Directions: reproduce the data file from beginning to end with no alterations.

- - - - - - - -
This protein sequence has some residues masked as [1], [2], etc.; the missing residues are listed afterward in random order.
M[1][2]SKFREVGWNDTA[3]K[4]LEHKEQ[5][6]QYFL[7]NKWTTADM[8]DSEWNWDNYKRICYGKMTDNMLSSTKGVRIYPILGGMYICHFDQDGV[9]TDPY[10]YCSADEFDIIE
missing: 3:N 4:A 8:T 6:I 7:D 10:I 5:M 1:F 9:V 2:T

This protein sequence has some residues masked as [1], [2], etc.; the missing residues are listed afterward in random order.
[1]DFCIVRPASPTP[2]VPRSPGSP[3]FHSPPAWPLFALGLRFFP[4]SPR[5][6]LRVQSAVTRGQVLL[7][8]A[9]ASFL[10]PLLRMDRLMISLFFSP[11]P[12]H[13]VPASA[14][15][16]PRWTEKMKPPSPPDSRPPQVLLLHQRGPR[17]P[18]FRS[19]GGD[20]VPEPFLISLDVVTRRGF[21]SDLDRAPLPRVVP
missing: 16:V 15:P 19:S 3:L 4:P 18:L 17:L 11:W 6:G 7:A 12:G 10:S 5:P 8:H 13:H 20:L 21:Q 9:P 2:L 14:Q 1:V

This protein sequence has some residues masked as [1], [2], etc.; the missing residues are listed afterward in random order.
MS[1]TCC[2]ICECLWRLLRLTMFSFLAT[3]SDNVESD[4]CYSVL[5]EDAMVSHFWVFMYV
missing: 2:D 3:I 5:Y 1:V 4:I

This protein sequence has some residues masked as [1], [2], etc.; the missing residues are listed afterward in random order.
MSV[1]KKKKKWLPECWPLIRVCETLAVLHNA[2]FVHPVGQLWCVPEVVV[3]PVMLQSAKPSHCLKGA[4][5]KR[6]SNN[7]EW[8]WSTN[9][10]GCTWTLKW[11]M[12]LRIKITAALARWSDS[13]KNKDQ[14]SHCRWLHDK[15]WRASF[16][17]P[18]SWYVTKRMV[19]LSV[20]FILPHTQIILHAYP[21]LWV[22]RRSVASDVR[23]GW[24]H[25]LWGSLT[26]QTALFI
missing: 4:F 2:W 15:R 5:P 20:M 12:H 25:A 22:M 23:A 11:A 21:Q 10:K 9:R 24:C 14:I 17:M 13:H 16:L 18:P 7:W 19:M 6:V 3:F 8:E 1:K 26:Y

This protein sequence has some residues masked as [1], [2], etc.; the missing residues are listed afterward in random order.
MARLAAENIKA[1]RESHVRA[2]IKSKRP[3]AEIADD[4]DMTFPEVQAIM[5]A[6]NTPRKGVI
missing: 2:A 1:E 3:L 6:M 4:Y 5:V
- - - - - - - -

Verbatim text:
This protein sequence has some residues masked as [1], [2], etc.; the missing residues are listed afterward in random order.
M[1][2]SKFREVGWNDTA[3]K[4]LEHKEQ[5][6]QYFL[7]NKWTTADM[8]DSEWNWDNYKRICYGKMTDNMLSSTKGVRIYPILGGMYICHFDQDGV[9]TDPY[10]YCSADEFDIIE
missing: 3:N 4:A 8:T 6:I 7:D 10:I 5:M 1:F 9:V 2:T

This protein sequence has some residues masked as [1], [2], etc.; the missing residues are listed afterward in random order.
[1]DFCIVRPASPTP[2]VPRSPGSP[3]FHSPPAWPLFALGLRFFP[4]SPR[5][6]LRVQSAVTRGQVLL[7][8]A[9]ASFL[10]PLLRMDRLMISLFFSP[11]P[12]H[13]VPASA[14][15][16]PRWTEKMKPPSPPDSRPPQVLLLHQRGPR[17]P[18]FRS[19]GGD[20]VPEPFLISLDVVTRRGF[21]SDLDRAPLPRVVP
missing: 16:V 15:P 19:S 3:L 4:P 18:L 17:L 11:W 6:G 7:A 12:G 10:S 5:P 8:H 13:H 20:L 21:Q 9:P 2:L 14:Q 1:V

This protein sequence has some residues masked as [1], [2], etc.; the missing residues are listed afterward in random order.
MS[1]TCC[2]ICECLWRLLRLTMFSFLAT[3]SDNVESD[4]CYSVL[5]EDAMVSHFWVFMYV
missing: 2:D 3:I 5:Y 1:V 4:I

This protein sequence has some residues masked as [1], [2], etc.; the missing residues are listed afterward in random order.
MSV[1]KKKKKWLPECWPLIRVCETLAVLHNA[2]FVHPVGQLWCVPEVVV[3]PVMLQSAKPSHCLKGA[4][5]KR[6]SNN[7]EW[8]WSTN[9][10]GCTWTLKW[11]M[12]LRIKITAALARWSDS[13]KNKDQ[14]SHCRWLHDK[15]WRASF[16][17]P[18]SWYVTKRMV[19]LSV[20]FILPHTQIILHAYP[21]LWV[22]RRSVASDVR[23]GW[24]H[25]LWGSLT[26]QTALFI
missing: 4:F 2:W 15:R 5:P 20:M 12:H 25:A 22:M 23:A 11:A 21:Q 10:K 9:R 24:C 14:I 17:M 13:H 16:L 18:P 7:W 19:M 6:V 3:F 8:E 1:K 26:Y

This protein sequence has some residues masked as [1], [2], etc.; the missing residues are listed afterward in random order.
MARLAAENIKA[1]RESHVRA[2]IKSKRP[3]AEIADD[4]DMTFPEVQAIM[5]A[6]NTPRKGVI
missing: 2:A 1:E 3:L 6:M 4:Y 5:V